3 Things You should Look for in Driving Sunglasses
Picking the right sunglasses might sound like an easy task - after all, they’re just another accessory, aren’t they? Wrong. Depending on your lifestyle, you’re gonna need different types of sunglasses. If you’re a winter sports kind of person, you’ll need sunglasses that were specifically designed for winter sports, which will surely be different from the ones you wear every day, in the city. When it comes to driving, there are a few things you should look for in sunglasses:
1. Polarized lenses
2. Curved lenses
3. Thin temples
Why are these important? Polarized lenses, on the one hand, will reduce glare, which is otherwise extremely dangerous on the road. Glare can be a distraction when driving, and polarized lenses manage to reduce it dramatically. And since they enhance details and filter appropriate light levels, some drivers believe they’re great for foggy weather as well. The best color for lenses are gray, brown,yellow and amber (they’re color neutral), while pink, blue and green are not recommended (they make red lights indistinguishable). Another recommandation is to try an anti-reflective coating, which not only reduce reflections, but are also a good way to keep your lenses clean and grease free.
Curved lenses, on the other hand, will protect your eyes’ front as well as laterals, which is crucial in bright lights and road glare. They will prevent them from infiltrating through the sides.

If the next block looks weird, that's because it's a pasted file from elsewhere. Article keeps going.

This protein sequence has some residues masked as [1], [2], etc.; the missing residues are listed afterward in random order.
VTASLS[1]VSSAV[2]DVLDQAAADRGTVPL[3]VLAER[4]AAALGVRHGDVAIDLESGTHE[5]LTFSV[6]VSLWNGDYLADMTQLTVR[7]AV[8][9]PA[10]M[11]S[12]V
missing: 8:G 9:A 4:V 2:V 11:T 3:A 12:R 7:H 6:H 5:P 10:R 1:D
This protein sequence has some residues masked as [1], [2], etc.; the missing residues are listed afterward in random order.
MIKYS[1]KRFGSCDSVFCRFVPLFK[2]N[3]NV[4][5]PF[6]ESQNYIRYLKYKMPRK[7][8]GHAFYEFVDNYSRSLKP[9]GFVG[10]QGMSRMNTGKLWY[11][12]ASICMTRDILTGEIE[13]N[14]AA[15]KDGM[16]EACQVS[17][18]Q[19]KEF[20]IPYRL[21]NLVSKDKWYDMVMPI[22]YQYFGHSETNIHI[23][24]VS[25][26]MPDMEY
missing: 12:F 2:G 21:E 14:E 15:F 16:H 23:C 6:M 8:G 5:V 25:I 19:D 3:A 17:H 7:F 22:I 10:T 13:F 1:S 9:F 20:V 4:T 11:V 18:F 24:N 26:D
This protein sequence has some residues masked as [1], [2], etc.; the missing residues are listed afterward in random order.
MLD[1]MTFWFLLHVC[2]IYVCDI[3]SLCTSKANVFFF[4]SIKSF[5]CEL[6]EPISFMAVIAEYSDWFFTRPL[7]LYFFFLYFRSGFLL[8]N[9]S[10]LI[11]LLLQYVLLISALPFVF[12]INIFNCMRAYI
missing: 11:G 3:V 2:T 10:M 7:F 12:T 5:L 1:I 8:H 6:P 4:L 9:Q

Victoria Beckham wearing oversized aviator sunglasses
Even though they look great on Victoria, oversized sunglasses are not recommended for car use. Driving sunglasses should not in any way compromise your peripheral vision - you should even be careful that they have thin temples, for this very reason. Victoria’s choice for aviators is good, however, since they have a flat profile and thin arms. What would make her choice even better was if the sunnies came with some wraparound too.
Another thing to avoid in your driving sunglasses is photochromic tinted lenses (they change color with light intensity). The windscreen delays the speed at which the lenses’ color changes, which makes them unsuitable. Graduated lenses, however (with a lighter bottom and darker top) are safe to wear while driving a car.